Acoustical Ceiling Tile
Suspended hanlon ceilings were originally designed to reduce the echo that buildings used to create. Suspended ceilings provide more sound absorption than buildings without acoustical ceiling tiles.
Acoustical ceiling tiles or ACT, sometimes called acoustic architectural acoustical tile, is specifically designed to minimize echoes and sound carrying outside of the room where it is installed.
Standard Classifications of Acoustical Ceiling Tiles
Acoustical ceiling tiles or ACT sound control performance is rated based on its noise reduction coefficient or NRC, ceiling attenuation class or CAC and articulation class or AC. ASTM E1264-08 is the ASTM International standard for the classification of acoustical ceiling products such as ACT.
ASTM E413 describes the different classifications for sound insulation. ASTM E1110 gives the classification for articulation class. For high noise reduction coefficient or high-NRC, ceiling tiles absorb more than 70% of the sound that strikes the acoustical tile.
Ceiling attenuation class and noise reduction class are different characteristics. Panels with a high CAC value reduce sound transmission, so that those speaking in a room have greater privacy because words don’t carry into another room.
High CAC acoustic tiles are necessary in doctor’s offices so that patients in another room don’t overhear the conversation. A CAC rating over 35 provides excellent sound dampening. A rating over 40 lowers the transmitted sound by about 40 decibels.
Noise reduction coefficient measures how well the tiles absorb sound. NRC ratings are on a scale of 0 to 1, reflecting a percentage of the sound absorbed. An ACT with a rating of 0.5 absorbs about half of the sound waves that hit it. Very few ceiling tiles have the highest rating of “1″ or 100% sound absorption.
Acoustical Ceiling Tiles – Test Methods
ASTM C423 describes the test procedure for measuring how well acoustical tiles absorb sound via the reverberation room method. ISO 354 is the ISO standard for measuring the sound absorption in a reverberation room for acoustical ceiling tiles as well as wall treatments.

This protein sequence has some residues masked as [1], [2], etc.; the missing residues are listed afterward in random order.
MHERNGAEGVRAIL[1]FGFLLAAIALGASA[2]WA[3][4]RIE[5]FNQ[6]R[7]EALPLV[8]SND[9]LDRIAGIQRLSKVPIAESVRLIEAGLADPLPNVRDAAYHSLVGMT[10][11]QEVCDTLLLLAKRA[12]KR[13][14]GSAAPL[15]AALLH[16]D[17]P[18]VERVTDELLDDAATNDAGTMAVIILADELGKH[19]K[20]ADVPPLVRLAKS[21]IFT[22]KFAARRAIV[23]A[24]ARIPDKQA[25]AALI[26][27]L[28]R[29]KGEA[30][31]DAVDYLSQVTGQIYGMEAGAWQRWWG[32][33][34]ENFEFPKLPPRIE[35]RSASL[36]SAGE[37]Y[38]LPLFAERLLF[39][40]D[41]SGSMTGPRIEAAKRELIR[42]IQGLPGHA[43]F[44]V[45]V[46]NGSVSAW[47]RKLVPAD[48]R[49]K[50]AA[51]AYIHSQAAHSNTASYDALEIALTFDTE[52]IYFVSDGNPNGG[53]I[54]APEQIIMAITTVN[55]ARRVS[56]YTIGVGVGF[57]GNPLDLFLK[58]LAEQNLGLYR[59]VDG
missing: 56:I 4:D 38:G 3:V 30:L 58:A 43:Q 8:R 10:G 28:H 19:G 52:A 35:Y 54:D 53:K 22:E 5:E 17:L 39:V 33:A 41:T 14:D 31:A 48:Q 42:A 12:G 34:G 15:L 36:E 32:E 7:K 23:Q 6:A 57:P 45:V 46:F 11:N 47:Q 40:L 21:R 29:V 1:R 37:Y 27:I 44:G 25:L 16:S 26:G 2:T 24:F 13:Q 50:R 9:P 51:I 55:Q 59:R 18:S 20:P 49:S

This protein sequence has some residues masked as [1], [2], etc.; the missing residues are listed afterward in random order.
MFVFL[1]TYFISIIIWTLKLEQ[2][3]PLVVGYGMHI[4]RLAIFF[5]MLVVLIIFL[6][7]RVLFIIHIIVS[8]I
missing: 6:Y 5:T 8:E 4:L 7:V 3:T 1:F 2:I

ASTM E795 describes how the ceiling tiles should be mounted before sound absorption testing. ASTM E1111 gives the test method for determining attenuation in an open office environment. ASTM E1414 is the method of determining the sound attenuation for rooms that share a common ceiling plenum, the air space above the hanging acoustical ceiling tiles. ISO 140 is the ISO standard for measuring sound insulation.
ASTM standard E1477 outlines the test procedure for measuring the light reflectance of ACT using reflectometers. A high degree of light reflectance is popular because it decreases the overall lighting requirements for a room.
ASTM C367 sets the strength properties required for acoustical ceiling tiles. ASTM standard E84 sets the standard for its surface burning characteristics, which sets limits on its flammability. ASTM E 84 Class 1 has very low flammability. ISO 384 outlines the fire resistance tests for non-load bearing ceiling sections like acoustic tiles.
Sustainability has been a major concern when it comes to ACT. Old acoustical tiles contain formaldehyde. However, newer acoustical tiles have little to no formaldehyde in them, a requirement for LEEDS green construction points.
The International Building Code mandates seismic compliant ceiling systems.
The primary impact of the IBC on acoustical tiles is the requirement to use lighter tiles over heavier ones. ASTM C634 outlines the terms and their definitions for building acoustics. These terms are used in all ASTM acoustical ceiling tile standards